Last week I spoke at a University of Toronto event to a small group of students. They were mostly business students (so I implored them to learn how to code and be useful–seriously business students, learn to code). As I was going to the event and reviewing my notes, I wrote the following down:
Put yourself in a position to get lucky. Luck is a huge factor in success–particularly startup success–but you can influence and improve your luck by networking and standing out.
I decided to end my presentation with that. It sounds a bit cheesy and I’m rarely the “ra ra personal development” guy, but it did a good job of summing up what I think students (and everyone else for that matter) need to do in order to succeed–namely stand out.
There are lots of opportunities for people to stand out and differentiate themselves. The ones that do are often the ones that get luckier and win.
The morning of my presentation I was on the subway reading over someone’s shoulder (we were packed in like sardines, it was hard to look anywhere else!) I saw a story about three University of Toronto students that had invented a “self-warming shirt” (it included a small battery, you could set the temperature of the shirt as you wanted), and they had raised $80,000 on Kickstarter. They had hundreds of sales, and they were looking to increase that, plus get into warming socks and other apparel. When I shared the story in my presentation, I said:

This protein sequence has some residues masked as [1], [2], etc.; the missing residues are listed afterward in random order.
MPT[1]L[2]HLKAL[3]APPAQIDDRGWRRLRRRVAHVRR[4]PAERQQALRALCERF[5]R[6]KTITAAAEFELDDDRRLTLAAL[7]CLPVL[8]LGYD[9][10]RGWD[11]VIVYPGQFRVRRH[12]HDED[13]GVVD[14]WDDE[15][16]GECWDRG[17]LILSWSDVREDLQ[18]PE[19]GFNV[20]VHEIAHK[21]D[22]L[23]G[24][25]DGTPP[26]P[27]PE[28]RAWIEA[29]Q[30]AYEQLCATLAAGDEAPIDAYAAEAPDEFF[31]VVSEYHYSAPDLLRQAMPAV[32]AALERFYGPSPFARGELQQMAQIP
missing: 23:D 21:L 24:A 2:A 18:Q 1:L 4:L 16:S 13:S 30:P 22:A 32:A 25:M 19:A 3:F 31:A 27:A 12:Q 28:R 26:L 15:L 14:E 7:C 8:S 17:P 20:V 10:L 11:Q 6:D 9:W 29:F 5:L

I have no idea if they’ll succeed. They probably won’t. But when they go to apply for a job, or look to raise money for a future startup, or whatever they choose to do, their previous efforts will help them stand out. I’d talk to them immediately if they were applying for work, just because they tried something. They stand out.
I’m not suggesting everyone should start a company. But what I am suggesting is that in order to win you have to get extremely lucky. In order to get extremely lucky you have to put yourself in a position to do so, which means putting yourself out there, trying things, failing a bunch of times and seeing what happens. I consider myself absurdly lucky, but I also feel like I worked (and continue to work) really, really hard for it. Luck doesn’t come automatically (at least not to me!) Luck is the result of working hard, taking chances and standing out.
Put yourself in a position to be lucky. It might be scary, but it’s worth it.
Photo from JD Hancock.